I need to change the blades on my rotary cutter and the spec. says torque to 450 ft. lbs. These wrenches cost $350. Do you guys use a torque wrench or do you use an impact driver or what? Any info would be appreciated.
Are you sure you have the right spec? Thats alot of torque for the blades, what size (bolt size not wrench size) are the bolts or nuts that your trying to torque. Also whats the make/model or at least size of your rotary cutter. I've had trouble in the past with manuals not converting metric to ASE properly.
The manual says that the bolts are 1 1/8 - 12. and to torque the blade bolt lock nut 450 ft-lbs. My cutter is a Land Pride RCR1548. The manuals are also available online. Any help would be appreciated. It gives these torque specs in the blade changing section as well as in the torque values in the back of the manual.
Wow I guess it is that much, you could try an impact but I'm not a fan of guessing when it comes to large peices of sharp metal spining at high speeds. See if you can borrow a wrench from someone. Or put 225lb guy at the end of a 2ft breaker bar lol. If you had a GOOD impact with proper air pressure you might be able to get away with it. Just remember what your working with.
drill a 3/4" hole in one end of a 4'-2" long piece of 2" square tube and tighten a 3/4" bolt through the hole. Slide your 3/4" Johnson bar and socket into the other end and use your 1/2" drive torque wrench and 1 1/8" socket on the bolt. Set the torque wrench to 112 foot pounds. That should give you 448+/- 15 ft. lb.
Ideally you want exactly 48" center-to-center between the two sockets for accurate torque.
Thats a good idea tudor I had forgotten about that trick, only thing I never liked about doing it was the amount of variables that can come into play. But since this is gonna be a regular tool for service I guess you could weld a cheap 1/2" socket into the one end and 3/4" short extension onto the other so your not fighting 3peices.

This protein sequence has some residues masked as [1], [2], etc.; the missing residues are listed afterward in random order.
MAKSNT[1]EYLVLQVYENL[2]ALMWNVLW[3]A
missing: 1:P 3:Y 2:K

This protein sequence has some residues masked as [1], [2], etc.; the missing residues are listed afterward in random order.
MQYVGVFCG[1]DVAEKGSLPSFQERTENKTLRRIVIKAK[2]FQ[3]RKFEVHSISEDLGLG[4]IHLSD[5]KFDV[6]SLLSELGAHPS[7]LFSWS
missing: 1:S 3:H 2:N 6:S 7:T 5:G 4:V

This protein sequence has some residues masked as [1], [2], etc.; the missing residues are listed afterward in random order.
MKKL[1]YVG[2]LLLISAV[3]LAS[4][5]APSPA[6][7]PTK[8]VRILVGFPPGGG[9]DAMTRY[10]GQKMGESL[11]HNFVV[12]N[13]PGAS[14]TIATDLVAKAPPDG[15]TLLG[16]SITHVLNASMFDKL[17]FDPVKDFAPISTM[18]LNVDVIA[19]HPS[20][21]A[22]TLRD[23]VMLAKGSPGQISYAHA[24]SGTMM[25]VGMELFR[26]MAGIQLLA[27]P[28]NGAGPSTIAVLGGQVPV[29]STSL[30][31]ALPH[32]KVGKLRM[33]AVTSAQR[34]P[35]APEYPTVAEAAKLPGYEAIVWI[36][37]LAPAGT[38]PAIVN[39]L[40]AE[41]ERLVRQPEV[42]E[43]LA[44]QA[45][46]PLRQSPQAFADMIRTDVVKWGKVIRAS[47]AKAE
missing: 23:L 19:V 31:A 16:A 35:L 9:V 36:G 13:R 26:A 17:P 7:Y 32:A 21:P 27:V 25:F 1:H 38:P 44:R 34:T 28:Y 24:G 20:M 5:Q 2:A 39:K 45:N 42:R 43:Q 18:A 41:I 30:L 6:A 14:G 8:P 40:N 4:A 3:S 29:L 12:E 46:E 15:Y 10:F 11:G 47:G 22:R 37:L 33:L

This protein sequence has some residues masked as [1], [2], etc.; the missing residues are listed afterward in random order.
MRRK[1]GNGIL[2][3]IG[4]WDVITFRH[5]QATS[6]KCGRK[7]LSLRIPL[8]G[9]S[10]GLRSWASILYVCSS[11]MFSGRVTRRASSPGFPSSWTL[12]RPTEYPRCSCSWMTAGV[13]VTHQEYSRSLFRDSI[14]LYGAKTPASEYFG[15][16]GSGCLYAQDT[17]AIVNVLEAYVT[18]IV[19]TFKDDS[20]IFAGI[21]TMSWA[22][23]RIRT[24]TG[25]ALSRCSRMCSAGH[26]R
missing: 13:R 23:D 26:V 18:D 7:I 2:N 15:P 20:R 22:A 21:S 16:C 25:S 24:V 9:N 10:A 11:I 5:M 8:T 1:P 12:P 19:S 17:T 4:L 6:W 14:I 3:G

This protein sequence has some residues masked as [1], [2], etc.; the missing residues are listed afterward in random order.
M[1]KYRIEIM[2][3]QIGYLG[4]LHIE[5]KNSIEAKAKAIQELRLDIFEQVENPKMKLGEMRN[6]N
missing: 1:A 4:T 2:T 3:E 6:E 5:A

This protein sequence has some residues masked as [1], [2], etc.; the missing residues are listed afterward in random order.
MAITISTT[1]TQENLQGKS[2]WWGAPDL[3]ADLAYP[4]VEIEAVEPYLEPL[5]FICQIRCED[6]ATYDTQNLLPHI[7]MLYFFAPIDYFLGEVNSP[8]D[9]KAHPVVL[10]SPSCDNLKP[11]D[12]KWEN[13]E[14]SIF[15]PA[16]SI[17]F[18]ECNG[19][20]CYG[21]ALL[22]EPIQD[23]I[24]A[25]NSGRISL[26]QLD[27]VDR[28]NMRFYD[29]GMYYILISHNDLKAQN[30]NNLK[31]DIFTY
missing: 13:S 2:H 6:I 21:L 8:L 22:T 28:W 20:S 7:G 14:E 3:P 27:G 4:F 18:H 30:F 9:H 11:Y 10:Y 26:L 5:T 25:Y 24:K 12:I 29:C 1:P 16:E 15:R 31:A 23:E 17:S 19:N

You're right TooManyGT. I just threw out the quick and dirty, close enough for ____ method. Refinement is up to the individual.
I used to tighten coupling bolts to 650 ft. lb. with a 4' long 3/4" drive torque wrench. That was 35 years and 50 lb. after I quit doing chin ups. It's easier to pull up than pull down. I'm all for better leverage.
Oh I understand, I've done some pretty ugly down and dirty/rigged stuff when I'm in a pinch. I just remember trying to hlod three things that could move while tigtening them down lol, it wasn't pretty. I just wanted to throw some ideas out since it sounds like he'll be doing this somewhat often. Leverage is our friend when working on equipment!
I used a 1" impact gun and a impact socket that fit. One hint that I always use on those bolts because of all the dirt and corrosion that happens is to use never-seize or similar product on the bolts and nuts. They can be real bears to get off the next time that you want to replace or sharpen the blades.
I agree with a lot of what's been said before, and I'll throw another couple of ideas into the mix. You might want to start watching for a used torque multiplier, as these work great for higher torque applications, and make a good investment for large fastener work.
I have to spec bolt tightening in a lot of things I design, and have read a lot on the topic. Tightening bolts with an impact gun is one of the most inaccurate methods available. It really gives you no way to assess how much you have stretched the bolt, which is what you are doing when you tighten a fastener. Impact guns are very unpredictable as to how much torque you are really applying and will vary a lot from day to day. Tightening by torque is also a fairly inaccurate method because of variation in the friction and lubrication, but it is easy to specify and measure, so commonly used. On a lot of structural joints, you will often use a method called "Turn of the Nut" where the fastener is turned a specific amount after the joint is snugged. This can give very high preloads, and the fasteners are often only usable for a few cycles of tightening and loosening before fasteners are damaged and must be replaced.
If you don't want to invest any extra money, I'd probably contact the manufacturer and see if they can give you a turn of the nut (or bolt) tightening method. You might have to push their support people a bit, but their engineering people can probably give you an answer if you can get the question to them. If you can borrow a torque wrench of enough capacity (maybe rent one from a local auto parts store for a few hours), you can generate your own information. Make sure that the surfaces and fasteners to be tightened are clean. Snug the bolt and mark the orientation of the head. Use the torque wrench to tighten the fastener, and measure how far you have turned the head. Do this several times on each spindle, and you can see how far and how consistent the angular turn range is. Be sure you lubricate the fastener each time you tighten things when developing your turn range. You can then tighten things by measuring the angle of turn with any wrench.
Best of luck! If I can turn up any more information, I'll post it.